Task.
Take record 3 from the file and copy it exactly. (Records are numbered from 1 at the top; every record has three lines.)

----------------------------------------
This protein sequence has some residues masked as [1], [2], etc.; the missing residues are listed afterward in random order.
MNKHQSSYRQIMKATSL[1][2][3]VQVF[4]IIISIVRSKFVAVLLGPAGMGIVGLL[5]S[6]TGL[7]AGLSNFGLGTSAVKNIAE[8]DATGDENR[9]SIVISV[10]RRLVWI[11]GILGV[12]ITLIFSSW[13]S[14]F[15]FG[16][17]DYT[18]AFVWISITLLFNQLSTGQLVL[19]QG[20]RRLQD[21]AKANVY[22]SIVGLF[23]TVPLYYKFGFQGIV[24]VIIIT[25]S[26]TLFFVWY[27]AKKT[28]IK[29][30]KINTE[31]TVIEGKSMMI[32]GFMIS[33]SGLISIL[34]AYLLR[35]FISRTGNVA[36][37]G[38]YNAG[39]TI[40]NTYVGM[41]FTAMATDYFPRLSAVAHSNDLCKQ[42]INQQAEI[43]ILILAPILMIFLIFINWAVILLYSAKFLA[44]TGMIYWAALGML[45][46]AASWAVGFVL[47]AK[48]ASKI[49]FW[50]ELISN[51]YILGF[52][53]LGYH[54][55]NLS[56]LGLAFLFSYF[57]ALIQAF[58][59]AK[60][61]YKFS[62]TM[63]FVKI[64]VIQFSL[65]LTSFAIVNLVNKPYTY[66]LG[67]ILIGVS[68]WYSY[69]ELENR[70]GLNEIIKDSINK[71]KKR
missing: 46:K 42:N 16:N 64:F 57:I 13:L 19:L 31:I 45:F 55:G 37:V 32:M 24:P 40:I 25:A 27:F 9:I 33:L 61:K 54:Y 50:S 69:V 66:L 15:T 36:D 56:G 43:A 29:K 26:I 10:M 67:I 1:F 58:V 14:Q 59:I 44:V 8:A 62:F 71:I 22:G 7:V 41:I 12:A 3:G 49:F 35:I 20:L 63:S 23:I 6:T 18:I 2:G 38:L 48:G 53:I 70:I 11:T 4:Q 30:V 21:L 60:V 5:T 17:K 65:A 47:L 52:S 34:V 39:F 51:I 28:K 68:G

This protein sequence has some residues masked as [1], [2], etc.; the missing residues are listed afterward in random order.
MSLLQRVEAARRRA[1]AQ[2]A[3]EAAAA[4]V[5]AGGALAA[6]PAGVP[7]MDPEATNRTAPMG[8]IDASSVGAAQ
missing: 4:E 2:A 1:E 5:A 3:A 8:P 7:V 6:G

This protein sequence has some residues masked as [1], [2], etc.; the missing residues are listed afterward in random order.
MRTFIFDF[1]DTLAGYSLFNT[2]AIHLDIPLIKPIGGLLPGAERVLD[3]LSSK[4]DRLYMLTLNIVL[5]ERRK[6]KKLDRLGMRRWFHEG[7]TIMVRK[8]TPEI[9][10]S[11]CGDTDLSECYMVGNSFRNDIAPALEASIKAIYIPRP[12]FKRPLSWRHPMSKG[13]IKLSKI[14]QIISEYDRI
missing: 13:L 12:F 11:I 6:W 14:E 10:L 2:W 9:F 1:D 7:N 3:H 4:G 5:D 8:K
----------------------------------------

This protein sequence has some residues masked as [1], [2], etc.; the missing residues are listed afterward in random order.
MRTFIFDF[1]DTLAGYSLFNT[2]AIHLDIPLIKPIGGLLPGAERVLD[3]LSSK[4]DRLYMLTLNIVL[5]ERRK[6]KKLDRLGMRRWFHEG[7]TIMVRK[8]TPEI[9][10]S[11]CGDTDLSECYMVGNSFRNDIAPALEASIKAIYIPRP[12]FKRPLSWRHPMSKG[13]IKLSKI[14]QIISEYDRI
missing: 13:L 12:F 11:I 6:W 14:E 10:L 2:W 9:F 1:D 7:N 3:H 4:G 5:D 8:K